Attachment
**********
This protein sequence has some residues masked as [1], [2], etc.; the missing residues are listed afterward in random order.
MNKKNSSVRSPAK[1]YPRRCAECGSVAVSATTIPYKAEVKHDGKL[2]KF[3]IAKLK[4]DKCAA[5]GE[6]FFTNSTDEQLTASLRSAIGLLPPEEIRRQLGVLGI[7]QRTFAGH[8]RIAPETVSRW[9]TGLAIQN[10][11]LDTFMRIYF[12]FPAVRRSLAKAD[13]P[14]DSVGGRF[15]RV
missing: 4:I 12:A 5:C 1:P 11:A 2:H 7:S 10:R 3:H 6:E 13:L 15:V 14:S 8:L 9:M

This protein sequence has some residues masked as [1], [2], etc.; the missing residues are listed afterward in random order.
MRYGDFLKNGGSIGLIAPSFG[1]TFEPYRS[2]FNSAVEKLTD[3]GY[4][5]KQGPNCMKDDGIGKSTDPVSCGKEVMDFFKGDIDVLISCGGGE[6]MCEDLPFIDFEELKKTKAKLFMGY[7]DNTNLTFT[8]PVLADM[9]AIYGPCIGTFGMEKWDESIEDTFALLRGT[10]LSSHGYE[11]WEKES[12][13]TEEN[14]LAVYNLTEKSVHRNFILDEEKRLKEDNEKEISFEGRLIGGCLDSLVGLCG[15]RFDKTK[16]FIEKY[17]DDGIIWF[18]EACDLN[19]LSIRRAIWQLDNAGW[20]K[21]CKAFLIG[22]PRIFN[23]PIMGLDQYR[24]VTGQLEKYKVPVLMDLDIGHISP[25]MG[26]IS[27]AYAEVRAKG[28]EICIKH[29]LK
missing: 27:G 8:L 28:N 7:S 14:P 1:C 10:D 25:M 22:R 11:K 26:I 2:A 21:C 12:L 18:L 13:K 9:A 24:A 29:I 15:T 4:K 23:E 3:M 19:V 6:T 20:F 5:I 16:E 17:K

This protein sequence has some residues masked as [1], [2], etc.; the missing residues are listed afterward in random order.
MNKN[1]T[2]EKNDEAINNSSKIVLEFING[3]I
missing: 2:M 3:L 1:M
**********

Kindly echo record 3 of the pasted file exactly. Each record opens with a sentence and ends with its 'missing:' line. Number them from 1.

This protein sequence has some residues masked as [1], [2], etc.; the missing residues are listed afterward in random order.
MNKN[1]T[2]EKNDEAINNSSKIVLEFING[3]I
missing: 2:M 3:L 1:M